I'm writing to you from Mung Bean Central - the cafe at the Yoga Barn in Ubud, Indonesia.
Surrounding me are people of all ages, in various shades of suntan, speaking in all sorts of languages and dialects, most of whom look rather earnest. I'm picking up words like "shamanic", "arsana", "The Anti-Wheat movement", "organic" and all sorts of other concepts that wouldn't be found in my normal Melbourne life. (Okay, like what the hell is Kirtan - my new first name friend I met at breakfast was raving about Kirtan. Is it a type of kilt?
Everybody around me looks healthy - and earnest.
There might be something to this hippy thing.
This is day three in Ubud, and there is a large part of me that wishes I was spending all of my time here - yes, rather than taking up that wonderful one bedroom villa in Seminyak. I think I have found the motherland in some strange and wonderful way.
There is no not embracing your inner hippy here - you either take it on as a way to be or leave for Kuta. There is no option.
I'm spending a lot of time at the Yoga Barn. Part of me is facing a large fear - that of being dreadful at yoga. Since I've conquered my fear of the gym and of running in the last few years, yoga is like the last bastion of exercise.
I am not flexible.
I am not bendy.
The left brain part of me thinks yoga is a whole lot of bollox that should be left for the hairy mingbeaner hippy freaks.
I am not earnest or virtuous or heaven forbid an organic vegan Birkenstock type.
I am the Panda - I like tomato sauce, red meat in moderation and I like to shift weights and run. Not stretch, salute the sun and chant.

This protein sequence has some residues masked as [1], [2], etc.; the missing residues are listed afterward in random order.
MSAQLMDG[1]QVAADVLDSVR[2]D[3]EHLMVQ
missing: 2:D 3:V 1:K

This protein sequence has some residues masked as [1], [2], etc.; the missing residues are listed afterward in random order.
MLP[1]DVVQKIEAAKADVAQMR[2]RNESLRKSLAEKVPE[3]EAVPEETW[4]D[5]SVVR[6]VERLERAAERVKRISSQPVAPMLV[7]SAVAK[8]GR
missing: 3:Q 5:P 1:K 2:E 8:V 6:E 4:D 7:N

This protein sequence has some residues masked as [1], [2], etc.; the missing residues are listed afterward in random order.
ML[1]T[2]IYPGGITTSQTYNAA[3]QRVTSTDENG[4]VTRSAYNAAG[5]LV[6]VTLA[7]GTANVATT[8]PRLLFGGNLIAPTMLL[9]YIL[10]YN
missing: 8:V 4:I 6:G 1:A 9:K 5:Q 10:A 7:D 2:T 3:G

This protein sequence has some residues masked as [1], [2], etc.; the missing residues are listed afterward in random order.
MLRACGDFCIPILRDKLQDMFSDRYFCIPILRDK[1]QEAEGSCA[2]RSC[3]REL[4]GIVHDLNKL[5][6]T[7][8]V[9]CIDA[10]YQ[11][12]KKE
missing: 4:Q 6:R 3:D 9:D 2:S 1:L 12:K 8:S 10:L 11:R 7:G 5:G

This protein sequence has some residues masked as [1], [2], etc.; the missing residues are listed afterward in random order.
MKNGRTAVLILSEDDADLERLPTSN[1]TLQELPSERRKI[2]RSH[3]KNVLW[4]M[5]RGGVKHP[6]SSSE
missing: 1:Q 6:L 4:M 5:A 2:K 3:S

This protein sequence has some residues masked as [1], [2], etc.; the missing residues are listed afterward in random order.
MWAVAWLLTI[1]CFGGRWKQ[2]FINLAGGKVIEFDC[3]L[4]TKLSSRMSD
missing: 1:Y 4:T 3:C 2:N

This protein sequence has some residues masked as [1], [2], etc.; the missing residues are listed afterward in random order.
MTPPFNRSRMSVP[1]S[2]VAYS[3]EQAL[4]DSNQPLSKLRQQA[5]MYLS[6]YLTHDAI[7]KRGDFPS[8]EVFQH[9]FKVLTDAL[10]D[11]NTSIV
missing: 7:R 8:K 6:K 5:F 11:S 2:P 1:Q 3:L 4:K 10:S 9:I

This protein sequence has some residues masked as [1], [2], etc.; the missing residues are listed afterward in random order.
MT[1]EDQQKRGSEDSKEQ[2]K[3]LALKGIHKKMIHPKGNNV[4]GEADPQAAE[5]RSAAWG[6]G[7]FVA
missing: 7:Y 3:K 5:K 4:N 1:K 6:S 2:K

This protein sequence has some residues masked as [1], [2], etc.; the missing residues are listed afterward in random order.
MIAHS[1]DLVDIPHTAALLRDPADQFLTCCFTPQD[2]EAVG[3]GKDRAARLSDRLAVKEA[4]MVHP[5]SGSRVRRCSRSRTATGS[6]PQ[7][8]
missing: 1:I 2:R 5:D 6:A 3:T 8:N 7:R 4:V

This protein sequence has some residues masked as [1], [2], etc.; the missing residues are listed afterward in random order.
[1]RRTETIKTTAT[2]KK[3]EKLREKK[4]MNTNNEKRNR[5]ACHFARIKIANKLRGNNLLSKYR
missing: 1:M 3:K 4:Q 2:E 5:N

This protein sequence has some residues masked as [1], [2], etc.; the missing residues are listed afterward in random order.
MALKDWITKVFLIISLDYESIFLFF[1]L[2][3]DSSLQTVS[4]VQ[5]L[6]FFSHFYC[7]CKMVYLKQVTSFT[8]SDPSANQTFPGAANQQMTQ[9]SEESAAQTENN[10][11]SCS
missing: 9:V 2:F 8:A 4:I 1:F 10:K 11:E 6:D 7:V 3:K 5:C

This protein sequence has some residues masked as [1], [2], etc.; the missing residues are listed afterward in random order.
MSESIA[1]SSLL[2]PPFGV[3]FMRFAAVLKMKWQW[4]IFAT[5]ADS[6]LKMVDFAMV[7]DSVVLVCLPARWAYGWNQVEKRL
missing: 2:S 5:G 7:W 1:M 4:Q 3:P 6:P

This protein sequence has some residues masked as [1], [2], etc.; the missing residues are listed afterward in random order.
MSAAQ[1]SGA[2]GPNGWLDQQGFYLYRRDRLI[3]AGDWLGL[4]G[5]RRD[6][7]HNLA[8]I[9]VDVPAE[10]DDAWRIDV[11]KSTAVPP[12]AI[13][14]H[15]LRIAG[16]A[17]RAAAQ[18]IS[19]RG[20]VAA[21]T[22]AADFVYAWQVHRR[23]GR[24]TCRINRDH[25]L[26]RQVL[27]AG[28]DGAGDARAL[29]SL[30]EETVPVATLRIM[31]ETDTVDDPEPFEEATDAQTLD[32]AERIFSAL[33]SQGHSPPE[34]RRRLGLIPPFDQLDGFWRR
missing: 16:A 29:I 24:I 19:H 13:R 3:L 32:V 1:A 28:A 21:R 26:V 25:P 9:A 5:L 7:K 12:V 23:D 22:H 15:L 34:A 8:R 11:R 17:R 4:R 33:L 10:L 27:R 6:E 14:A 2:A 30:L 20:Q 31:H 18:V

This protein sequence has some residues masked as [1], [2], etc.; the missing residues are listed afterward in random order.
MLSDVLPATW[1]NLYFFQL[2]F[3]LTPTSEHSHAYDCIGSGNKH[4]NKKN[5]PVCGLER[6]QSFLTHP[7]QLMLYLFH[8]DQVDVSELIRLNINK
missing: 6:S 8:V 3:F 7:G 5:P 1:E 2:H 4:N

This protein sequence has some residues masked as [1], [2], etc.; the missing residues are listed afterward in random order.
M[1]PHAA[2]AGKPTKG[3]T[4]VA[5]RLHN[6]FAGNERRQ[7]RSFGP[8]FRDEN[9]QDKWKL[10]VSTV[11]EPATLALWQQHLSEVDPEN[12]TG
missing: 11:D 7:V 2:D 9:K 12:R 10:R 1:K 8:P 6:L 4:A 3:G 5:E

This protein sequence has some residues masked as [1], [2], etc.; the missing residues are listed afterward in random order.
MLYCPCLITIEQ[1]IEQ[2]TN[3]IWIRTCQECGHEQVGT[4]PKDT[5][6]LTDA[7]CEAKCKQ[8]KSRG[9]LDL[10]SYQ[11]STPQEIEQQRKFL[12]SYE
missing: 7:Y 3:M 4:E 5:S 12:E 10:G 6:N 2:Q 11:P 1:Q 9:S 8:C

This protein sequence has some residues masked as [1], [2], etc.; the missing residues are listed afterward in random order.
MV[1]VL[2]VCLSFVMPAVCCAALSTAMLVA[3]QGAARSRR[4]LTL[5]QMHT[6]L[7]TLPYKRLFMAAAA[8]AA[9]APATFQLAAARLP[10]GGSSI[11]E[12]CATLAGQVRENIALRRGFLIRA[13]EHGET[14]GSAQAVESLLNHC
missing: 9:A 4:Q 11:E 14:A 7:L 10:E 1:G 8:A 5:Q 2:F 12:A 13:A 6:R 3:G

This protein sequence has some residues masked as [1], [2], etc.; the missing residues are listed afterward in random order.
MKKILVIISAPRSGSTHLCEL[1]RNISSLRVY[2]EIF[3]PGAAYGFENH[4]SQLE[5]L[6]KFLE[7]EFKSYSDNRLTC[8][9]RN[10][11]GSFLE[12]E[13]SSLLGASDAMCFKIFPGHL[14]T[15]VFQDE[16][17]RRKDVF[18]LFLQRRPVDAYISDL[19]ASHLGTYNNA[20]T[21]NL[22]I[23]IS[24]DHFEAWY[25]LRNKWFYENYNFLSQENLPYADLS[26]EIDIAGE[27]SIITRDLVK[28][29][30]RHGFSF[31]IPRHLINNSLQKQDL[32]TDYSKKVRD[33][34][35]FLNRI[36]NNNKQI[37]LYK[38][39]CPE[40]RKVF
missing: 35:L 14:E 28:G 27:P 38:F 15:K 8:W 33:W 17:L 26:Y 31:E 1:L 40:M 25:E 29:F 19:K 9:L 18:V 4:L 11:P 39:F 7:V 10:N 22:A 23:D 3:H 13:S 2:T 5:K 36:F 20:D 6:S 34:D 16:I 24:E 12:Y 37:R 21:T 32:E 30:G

Yoga is for those trying to find themselves.
So with some great trepidation, I bought my five class pass to the Yoga Barn and turned up for my first class - and Introduction to Yoga - or as I call it, Veggie Yoga (where the vegetables go to learn what to learn what to do.).
Okay. There were only seven people in the class in this amazing open air, wooden floored place just off a rice paddy. The teacher, Eka, was slow, patient and made no expectations of anybody. He guided us through a number of positions and let us feel our way into this strange way of being. And just like the Picasso Museum in Malaga - where after years of strugging with Picasso, things finally came into place, this time, yoga made a bit more sense.
I came out of the classing feeling refreshed and I skipped up the wobbly stairs to the cafe to have a freshly squeezed energy juice - apple, mint, cucumber and ginger - yummy.
The second class this morning was a bit more demanding. A few more people and a different type of yoga. Emily the earnest American took us through a basic course of Anusara Yoga - something to do with celebrating the body through breath. It was rather reminiscent of a friend of mine who's a Mittendorp Breath Work Teacher. She'd love it.
Regardless, the class was more challenging that the last one that I'd done.
I think some of the lessons I need to learn from yoga is that I have to accept that I can't do everything - and that it will take time to learn, and unlearn some things that my body does instinctively. And that with training, I should be able to do some more. But that is with time and commitment and training.
So for the next few days I'm committed to a yoga class a day until I leave Ubud - just to work out if I want to continue with this yoga stuff - and to see what else I find in these classes.
The biggest surprise for me was at the end of the class today - where as we were lying on the floor, the teacher asked if we would like a dab of oil called "Joy" to leave our right hand facing up and our left hand facing down. Once we were given the oil we could place our hand where we wanted - be it our heart, throat or third eye chakra. The oil was received. My hand went over my heart. And from that moment, something very special happened. As soon as my hand hit my heart, I was enveloped in the most glorious golden light.
I can't explain it.
Maybe there is someting more to this hippy crap than just really wholesome, life enriching food.
Maybe there is more hippy in me than I wish to admit.
Shanti. Shanti. Shanti. It's just an old Shanti in an old Shanty town. (To quote Clive James)